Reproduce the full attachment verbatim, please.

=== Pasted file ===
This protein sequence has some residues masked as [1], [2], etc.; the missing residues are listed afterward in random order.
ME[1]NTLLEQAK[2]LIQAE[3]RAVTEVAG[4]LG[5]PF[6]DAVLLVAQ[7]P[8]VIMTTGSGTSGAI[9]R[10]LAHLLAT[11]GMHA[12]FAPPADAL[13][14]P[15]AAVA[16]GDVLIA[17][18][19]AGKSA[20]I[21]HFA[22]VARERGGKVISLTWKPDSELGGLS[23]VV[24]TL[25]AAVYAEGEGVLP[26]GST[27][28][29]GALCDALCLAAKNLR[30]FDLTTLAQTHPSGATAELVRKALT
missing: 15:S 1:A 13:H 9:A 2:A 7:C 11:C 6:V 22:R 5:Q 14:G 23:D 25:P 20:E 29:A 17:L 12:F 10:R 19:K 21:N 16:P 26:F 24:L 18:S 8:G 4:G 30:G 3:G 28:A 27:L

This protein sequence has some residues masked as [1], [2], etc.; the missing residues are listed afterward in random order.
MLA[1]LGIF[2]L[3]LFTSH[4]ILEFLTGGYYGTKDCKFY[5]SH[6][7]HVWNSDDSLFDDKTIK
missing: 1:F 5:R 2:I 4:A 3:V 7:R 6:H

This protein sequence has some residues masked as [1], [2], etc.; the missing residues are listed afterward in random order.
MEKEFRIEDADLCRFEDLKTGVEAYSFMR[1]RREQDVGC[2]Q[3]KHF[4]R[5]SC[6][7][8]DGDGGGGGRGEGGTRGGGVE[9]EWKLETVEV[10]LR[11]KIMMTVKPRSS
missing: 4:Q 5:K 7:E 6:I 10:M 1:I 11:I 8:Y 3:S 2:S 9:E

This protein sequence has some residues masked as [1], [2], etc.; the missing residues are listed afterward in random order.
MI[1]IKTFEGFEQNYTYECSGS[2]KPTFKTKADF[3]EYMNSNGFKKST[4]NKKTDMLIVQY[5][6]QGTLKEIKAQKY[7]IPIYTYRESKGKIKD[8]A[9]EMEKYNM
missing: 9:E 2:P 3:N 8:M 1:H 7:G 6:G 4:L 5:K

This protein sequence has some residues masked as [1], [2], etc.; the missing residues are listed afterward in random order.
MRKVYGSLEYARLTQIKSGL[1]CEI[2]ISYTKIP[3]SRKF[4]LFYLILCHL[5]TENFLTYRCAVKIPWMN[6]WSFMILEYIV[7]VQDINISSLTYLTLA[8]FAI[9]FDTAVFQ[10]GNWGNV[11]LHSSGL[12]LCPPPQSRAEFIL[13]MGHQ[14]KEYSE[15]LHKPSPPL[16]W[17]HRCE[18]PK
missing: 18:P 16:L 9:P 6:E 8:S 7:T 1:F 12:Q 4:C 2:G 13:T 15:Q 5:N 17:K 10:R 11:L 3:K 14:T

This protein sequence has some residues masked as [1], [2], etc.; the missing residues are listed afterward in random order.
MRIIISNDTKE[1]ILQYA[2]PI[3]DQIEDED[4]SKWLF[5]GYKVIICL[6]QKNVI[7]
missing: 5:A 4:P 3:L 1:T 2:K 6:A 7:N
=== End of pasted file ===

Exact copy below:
This protein sequence has some residues masked as [1], [2], etc.; the missing residues are listed afterward in random order.
ME[1]NTLLEQAK[2]LIQAE[3]RAVTEVAG[4]LG[5]PF[6]DAVLLVAQ[7]P[8]VIMTTGSGTSGAI[9]R[10]LAHLLAT[11]GMHA[12]FAPPADAL[13][14]P[15]AAVA[16]GDVLIA[17][18][19]AGKSA[20]I[21]HFA[22]VARERGGKVISLTWKPDSELGGLS[23]VV[24]TL[25]AAVYAEGEGVLP[26]GST[27][28][29]GALCDALCLAAKNLR[30]FDLTTLAQTHPSGATAELVRKALT
missing: 15:S 1:A 13:H 9:A 2:A 7:C 11:C 6:V 22:R 5:Q 14:G 23:D 25:P 20:E 29:A 17:L 12:F 10:R 19:K 21:N 16:P 26:F 24:L 18:S 8:G 4:G 30:G 3:G 28:A 27:L

This protein sequence has some residues masked as [1], [2], etc.; the missing residues are listed afterward in random order.
MLA[1]LGIF[2]L[3]LFTSH[4]ILEFLTGGYYGTKDCKFY[5]SH[6][7]HVWNSDDSLFDDKTIK
missing: 1:F 5:R 2:I 4:A 3:V 7:R 6:H

This protein sequence has some residues masked as [1], [2], etc.; the missing residues are listed afterward in random order.
MEKEFRIEDADLCRFEDLKTGVEAYSFMR[1]RREQDVGC[2]Q[3]KHF[4]R[5]SC[6][7][8]DGDGGGGGRGEGGTRGGGVE[9]EWKLETVEV[10]LR[11]KIMMTVKPRSS
missing: 4:Q 5:K 7:E 6:I 10:M 1:I 11:I 8:Y 3:S 2:S 9:E

This protein sequence has some residues masked as [1], [2], etc.; the missing residues are listed afterward in random order.
MI[1]IKTFEGFEQNYTYECSGS[2]KPTFKTKADF[3]EYMNSNGFKKST[4]NKKTDMLIVQY[5][6]QGTLKEIKAQKY[7]IPIYTYRESKGKIKD[8]A[9]EMEKYNM
missing: 9:E 2:P 3:N 8:M 1:H 7:G 6:G 4:L 5:K

This protein sequence has some residues masked as [1], [2], etc.; the missing residues are listed afterward in random order.
MRKVYGSLEYARLTQIKSGL[1]CEI[2]ISYTKIP[3]SRKF[4]LFYLILCHL[5]TENFLTYRCAVKIPWMN[6]WSFMILEYIV[7]VQDINISSLTYLTLA[8]FAI[9]FDTAVFQ[10]GNWGNV[11]LHSSGL[12]LCPPPQSRAEFIL[13]MGHQ[14]KEYSE[15]LHKPSPPL[16]W[17]HRCE[18]PK
missing: 18:P 16:L 9:P 6:E 8:S 7:T 1:F 12:Q 4:C 2:G 13:T 15:Q 5:N 17:K 10:R 11:L 3:K 14:T

This protein sequence has some residues masked as [1], [2], etc.; the missing residues are listed afterward in random order.
MRIIISNDTKE[1]ILQYA[2]PI[3]DQIEDED[4]SKWLF[5]GYKVIICL[6]QKNVI[7]
missing: 5:A 4:P 3:L 1:T 2:K 6:A 7:N